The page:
Original poem reprinted online here: "Garden" by H.D.
Originally read: September 10, 2013
More information about the Poet: H.D.
This poem is separated by two sections where the first is more of a dialogue, and the second mostly reminisces about a figment.
"You are clear / O rose, cut in rock, / hard as the descent of hail." Past me noted, "the image 'hard' goes against natural convention. Maybe design." But also note that the focus of the image is "rose," which causes the juxtaposition on tactile expectation.
"I could scrape the colour / from the petals / like spilt dye from a rock." this is the first mention of the "I" in the poem which desires to have a piece of the rose -- scrape indicates a harsh action, but also a last ditch effort action to keep something.
"If I could break you / I could break a tree." The first line ine the couplet has a tinge of sentimentality because of the conceptual nature of "break" and the the specific of "you," but the line is saved with the comparative of breaking a tree -- the sentiment of the first line lingers though.
"If I could stir / I could break a tree -- / I could break you." Past me wrote, "motive?" but note how the lines are inverted to have the sentiment of breaking you as the last sentiment in the first part. That want is still there, but it's based on the actions or rather inaction of the speaker. "If I could" is a phrase repeated showing intent, but not action.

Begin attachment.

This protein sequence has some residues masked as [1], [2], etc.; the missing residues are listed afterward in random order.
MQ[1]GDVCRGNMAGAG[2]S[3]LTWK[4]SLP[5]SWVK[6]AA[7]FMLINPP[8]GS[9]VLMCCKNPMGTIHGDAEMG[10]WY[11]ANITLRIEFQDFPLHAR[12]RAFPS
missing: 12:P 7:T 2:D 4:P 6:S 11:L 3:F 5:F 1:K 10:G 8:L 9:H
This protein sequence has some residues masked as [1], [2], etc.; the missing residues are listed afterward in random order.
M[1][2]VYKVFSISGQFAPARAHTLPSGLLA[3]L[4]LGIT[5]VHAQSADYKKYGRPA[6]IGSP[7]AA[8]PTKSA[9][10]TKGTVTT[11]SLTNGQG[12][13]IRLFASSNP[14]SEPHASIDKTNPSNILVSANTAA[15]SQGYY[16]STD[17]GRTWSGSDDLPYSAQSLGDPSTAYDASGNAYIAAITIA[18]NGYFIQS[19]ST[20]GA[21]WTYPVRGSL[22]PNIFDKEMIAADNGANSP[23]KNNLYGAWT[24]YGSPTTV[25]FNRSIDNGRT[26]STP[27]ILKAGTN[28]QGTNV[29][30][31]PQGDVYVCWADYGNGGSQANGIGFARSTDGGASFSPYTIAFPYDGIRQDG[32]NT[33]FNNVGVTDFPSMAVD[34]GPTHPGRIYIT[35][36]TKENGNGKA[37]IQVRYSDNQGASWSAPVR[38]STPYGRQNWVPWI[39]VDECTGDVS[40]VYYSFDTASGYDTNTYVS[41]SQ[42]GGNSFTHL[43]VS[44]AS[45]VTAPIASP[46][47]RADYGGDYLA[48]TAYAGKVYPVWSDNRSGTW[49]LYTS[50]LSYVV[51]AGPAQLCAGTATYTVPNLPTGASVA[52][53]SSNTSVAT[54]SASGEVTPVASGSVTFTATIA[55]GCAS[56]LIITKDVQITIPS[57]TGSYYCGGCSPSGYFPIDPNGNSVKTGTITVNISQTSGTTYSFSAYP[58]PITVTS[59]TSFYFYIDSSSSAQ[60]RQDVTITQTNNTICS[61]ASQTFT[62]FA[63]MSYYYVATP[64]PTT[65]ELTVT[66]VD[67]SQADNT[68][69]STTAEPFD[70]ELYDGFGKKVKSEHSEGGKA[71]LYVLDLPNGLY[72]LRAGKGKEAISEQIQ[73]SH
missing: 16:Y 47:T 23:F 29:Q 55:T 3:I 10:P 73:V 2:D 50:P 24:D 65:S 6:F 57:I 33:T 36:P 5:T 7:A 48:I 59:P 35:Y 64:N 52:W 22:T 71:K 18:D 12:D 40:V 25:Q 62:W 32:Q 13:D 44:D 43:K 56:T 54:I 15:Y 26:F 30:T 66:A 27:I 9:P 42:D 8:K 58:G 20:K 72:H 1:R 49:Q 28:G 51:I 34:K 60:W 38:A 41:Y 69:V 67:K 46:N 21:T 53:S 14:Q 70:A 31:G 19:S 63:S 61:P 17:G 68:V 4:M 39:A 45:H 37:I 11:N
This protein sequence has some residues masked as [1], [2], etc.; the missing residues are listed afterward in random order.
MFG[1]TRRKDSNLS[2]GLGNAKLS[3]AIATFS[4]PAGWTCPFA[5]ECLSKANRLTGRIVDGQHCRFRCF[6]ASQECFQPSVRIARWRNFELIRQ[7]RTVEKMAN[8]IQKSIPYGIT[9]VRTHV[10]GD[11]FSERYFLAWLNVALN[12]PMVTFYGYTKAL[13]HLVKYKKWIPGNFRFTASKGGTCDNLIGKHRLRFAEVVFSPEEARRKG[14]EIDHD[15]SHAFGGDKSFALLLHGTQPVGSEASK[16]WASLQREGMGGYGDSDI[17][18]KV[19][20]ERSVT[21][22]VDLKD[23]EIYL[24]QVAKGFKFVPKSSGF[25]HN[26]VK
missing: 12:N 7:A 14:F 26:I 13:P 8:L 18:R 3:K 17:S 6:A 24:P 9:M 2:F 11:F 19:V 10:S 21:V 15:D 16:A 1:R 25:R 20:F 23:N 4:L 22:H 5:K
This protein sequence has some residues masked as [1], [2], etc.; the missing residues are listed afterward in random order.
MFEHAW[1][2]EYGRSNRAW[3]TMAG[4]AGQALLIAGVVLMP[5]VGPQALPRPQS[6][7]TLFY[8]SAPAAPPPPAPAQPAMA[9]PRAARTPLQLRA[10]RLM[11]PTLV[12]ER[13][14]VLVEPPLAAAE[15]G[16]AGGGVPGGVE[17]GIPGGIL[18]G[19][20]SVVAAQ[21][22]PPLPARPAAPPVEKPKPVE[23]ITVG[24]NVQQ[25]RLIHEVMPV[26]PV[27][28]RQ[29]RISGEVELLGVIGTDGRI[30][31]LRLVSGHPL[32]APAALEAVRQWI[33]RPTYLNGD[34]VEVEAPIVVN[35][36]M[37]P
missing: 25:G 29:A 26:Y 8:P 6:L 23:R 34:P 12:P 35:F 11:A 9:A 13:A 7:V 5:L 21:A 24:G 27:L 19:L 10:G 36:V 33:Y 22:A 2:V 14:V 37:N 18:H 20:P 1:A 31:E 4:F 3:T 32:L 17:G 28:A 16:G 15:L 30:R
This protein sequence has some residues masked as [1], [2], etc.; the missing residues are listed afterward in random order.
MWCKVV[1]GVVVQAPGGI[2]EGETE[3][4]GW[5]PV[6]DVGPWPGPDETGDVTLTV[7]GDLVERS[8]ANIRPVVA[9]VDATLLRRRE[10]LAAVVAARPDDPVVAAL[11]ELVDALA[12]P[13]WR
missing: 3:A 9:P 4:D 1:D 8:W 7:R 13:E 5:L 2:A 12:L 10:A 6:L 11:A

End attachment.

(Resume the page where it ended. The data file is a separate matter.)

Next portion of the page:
So where does the action go?
The start of part 2, "O wind, rend open the heat, / cut apart the heat, / rend it to tatters." Look how violent the actions are here and how the speaker is still in the mode of asking, begging, wanting actions to happen. And here the tactile imagery comes off again as heat -- something intangible, but felt.
But then there's the concern of the speaker with, "Fruit cannot drop . through this thick air," The importance of fruit here hasn't been explored up to this point. Of course there could be allusions to famous fruit (apple of Eve especially as "Garden" in the title), but note how the air, this heat causes the restriction.
Fruit cannot fall into heat
that presses up and blunts
the points of pears
and rounds the grapes.
Cut the heat--
Note the idea of construction here. If things cannot fall, they are formed either mishaped (blunting the points of pears) or shaped (round the grapes). The things become clear visually when the whole time the poem was more tactile. And when things are formed clearly, they are more real, and I think this is what the speaker wants, "Cut the heat--"
"plought through it, / turning it on either side / of your path" Past me stated the focus should be on "the garden." But I think the rift causes a firm distinction between the fall or the form.